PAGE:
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Pipeline Overview

Schematic Pipeline Overview


The main goal of the Data Harvester is to enable researchers with reusable workflows for automatic data extraction and processing:

  1. Retrieve: given set of locations, automatically access and download multiple data sources (APIs) from a diverse range of geospatial and soil data sources
  2. Process: Spatial and temporal processing, conversion to dataframes and custom raster-files
  3. Output: Ready-made dataset for machine learning (training set and prediction mapping)

Geodata-Harvester is designed as a modular and maintainable project in the form of a multi-stage pipeline by providing explicit boundaries among tasks. To encourage interaction and experimentation with the pipeline, multiple frontend notebooks and use case scenarios are provided.


Geodata-Harvester can be run on cloud-servers (e.g., in JupyterHub environment) or on your local machine. Example notebooks for importing and using the package can be found in the folder notebooks. To install the package run one of the following:

Conda or Mamba

The package geodata-harvester is available via the conda-forge channel:

conda install geodata-harvester -c conda-forge

Note that the geodata-harvester is imported with underscore as

import geodata_harvester


Installation via pypi requires a pre-installation of gdal (see, e.g., guide) in your environment. Once gdal is installed, you can install geodata-harvester via

pip install geodata-harvester

The geodata-harvester library can then be imported via

import geodata_harvester


If you like to develop Data Harvester locally, it is recommended to setup a virtual environment for the installation, e.g., via conda miniforge (see for dependencies environment.yaml).

To build the Geodata Harvester from scratch see the dependencies listed in the environment file.

To install the dependencies for the Geodata Harvester you may use the environment file directly in conda:

conda env create -f environment.yaml -n gdh
conda activate gdh


You may now invoke the geodata-harvester directly from a python terminal with:

import geodata_harvester as gh

Note the subtle but important difference in use of an underscore _ to import the package and the use of a dash - to install it!

To get started, some example workflows are provided as Jupyter notebooks:

  1. Options and user settings are defined by the user in the settings; see for settings documentation Settings_Overview

  2. Run the jupyter notebooks in the folder notebooks.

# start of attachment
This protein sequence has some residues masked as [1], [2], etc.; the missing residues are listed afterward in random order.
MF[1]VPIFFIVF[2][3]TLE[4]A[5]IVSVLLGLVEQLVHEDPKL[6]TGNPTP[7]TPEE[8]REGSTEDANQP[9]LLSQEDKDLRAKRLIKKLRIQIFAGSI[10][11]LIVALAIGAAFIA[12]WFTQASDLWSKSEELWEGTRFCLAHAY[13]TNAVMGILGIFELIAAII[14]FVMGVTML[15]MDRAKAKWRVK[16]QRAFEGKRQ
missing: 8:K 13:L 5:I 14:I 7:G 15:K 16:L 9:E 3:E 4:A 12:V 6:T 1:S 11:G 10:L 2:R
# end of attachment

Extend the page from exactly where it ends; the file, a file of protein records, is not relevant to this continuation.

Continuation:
API reference

A detailed API documentation is available here.

New data source modules

The Geodata-Harvester is designed to be extendable and new data source modules can be added as Python modules (for examples, see getdata_*.py modules). If you would like to add a new data source, please follow the adding new data source guidelines

We recommend to check the existing data source modules for inspiration. If you would like to contribute your data source module to the geodata-harvester package, please see the Contributing page


Your contributions can help improve the software and make it more useful for others. We are happy for any contribution to the geodata-harvester, whether feedbacks and bug reports via github Issues, adding use-case examples via notebook contributions, to improving source-code and adding new or updating existing data source modules.

To contribute to the development and to understand how the Geodata Harvester works, visit the the Contributing page

Attribution and Acknowledgments

This software was developed by the Sydney Informatics Hub, a core research facility of the University of Sydney, as part of the Data Harvesting project for the Agricultural Research Federation (AgReFed).

Acknowledgments are an important way for us to demonstrate the value we bring to your research. Your research outcomes are vital for ongoing funding of the Sydney Informatics Hub.

If you make use of this software for your research project, please include the following acknowledgment:

“This research was supported by the Sydney Informatics Hub, a Core Research Facility of the University of Sydney, and the Agricultural Research Federation (AgReFed).”

AgReFed is supported by the Australian Research Data Commons (ARDC) and the Australian Government through the National Collaborative Research Infrastructure Strategy (NCRIS).

Code of Conduct

Please keep in mind that the geodata-harvester project follows the GitHub Community Code of Conduct, which requires respectful and professional behavior.

We appreciate your interest and contributions to the geodata-harvester project and look forward to working with you! If you have any questions or need help, don’t hesitate to reach out.